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Int J Pediatr Otorhinolaryngol. 2013 Jul;77(7):1179-82. doi: 10.1016/j.ijporl.2013.04.032. Epub 2013 May 30.

Habitual use of push and pull plastic bottle caps is more prevalent among children with recurrent acute otitis media.

Author information

1
Department of Clinical Sciences and Community Health, ENT Clinic, University of Milan, Fondazione IRCCS Ca' Granda Ospedale Maggiore Policlinico, Milan, Italy. sara.torretta@gmail.com

Abstract

OBJECTIVE:

The use of a pacifier has been reported to be a causative factor of recurrent acute otitis media (RAOM) because the negative pressure which is generated during sucking may cause a negative intra-tympanic pressure and favour the reflux of nasopharyngeal secretions into the Eustachian tube. Push and pull (P&P) plastic bottle caps, recently marketed in Italy, might also induce negative nasopharyngeal pressure. This study was aimed to investigate if there is a difference in the prevalence of habitual use of P&P plastic bottle caps among children with a positive history of RAOM and healthy controls.

METHODS:

A telephonic interview was performed in order to retrospectively evaluate the prevalence of habitual use of P&P plastic bottle cap among children with a history of RAOM and healthy controls, comparable to the former for environmental risk factors for RAOM.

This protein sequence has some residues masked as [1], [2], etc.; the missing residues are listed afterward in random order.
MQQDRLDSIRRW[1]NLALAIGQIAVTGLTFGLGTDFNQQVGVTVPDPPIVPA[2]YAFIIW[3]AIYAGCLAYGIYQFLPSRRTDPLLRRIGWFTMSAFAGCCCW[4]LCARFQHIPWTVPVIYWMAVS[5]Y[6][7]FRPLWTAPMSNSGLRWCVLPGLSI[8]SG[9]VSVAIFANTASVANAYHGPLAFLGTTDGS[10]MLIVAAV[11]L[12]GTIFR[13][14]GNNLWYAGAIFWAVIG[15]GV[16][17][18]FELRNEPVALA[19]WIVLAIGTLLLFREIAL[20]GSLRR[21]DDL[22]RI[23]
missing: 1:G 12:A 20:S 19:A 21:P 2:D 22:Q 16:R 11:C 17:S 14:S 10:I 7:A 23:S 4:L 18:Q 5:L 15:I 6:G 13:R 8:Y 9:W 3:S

RESULTS:

Data were obtained from 57 Caucasian patients (males=36/57; 63.2%) with a median age of 59 (range=21-90) months, including 28 children with a history of RAOM and 29 healthy controls. Habitual use of P&P plastic bottle cap was significantly (p=0.047) more frequent in children with a history of RAOM (14/28; 50.0%) than in control group (7/29; 24.2%). Multivariate logistic regression analysis adjusted for age confirmed a significant association (p<0.01; Pseudo R(2)=0.2) between the use of P&P plastic bottle cap and a positive history of RAOM (adjusted OR=4.0; range=1.1-15.0).

CONCLUSIONS:

Our preliminary data show a significantly increased prevalence of P&P plastic cap bottle habitual users among children with a history or RAOM and support the need for larger studies to confirm the role of using P&P bottles as risk factor of RAOM and to identify the age groups at higher risk.

PMID:
23726954
DOI:
10.1016/j.ijporl.2013.04.032
[Indexed for MEDLINE]

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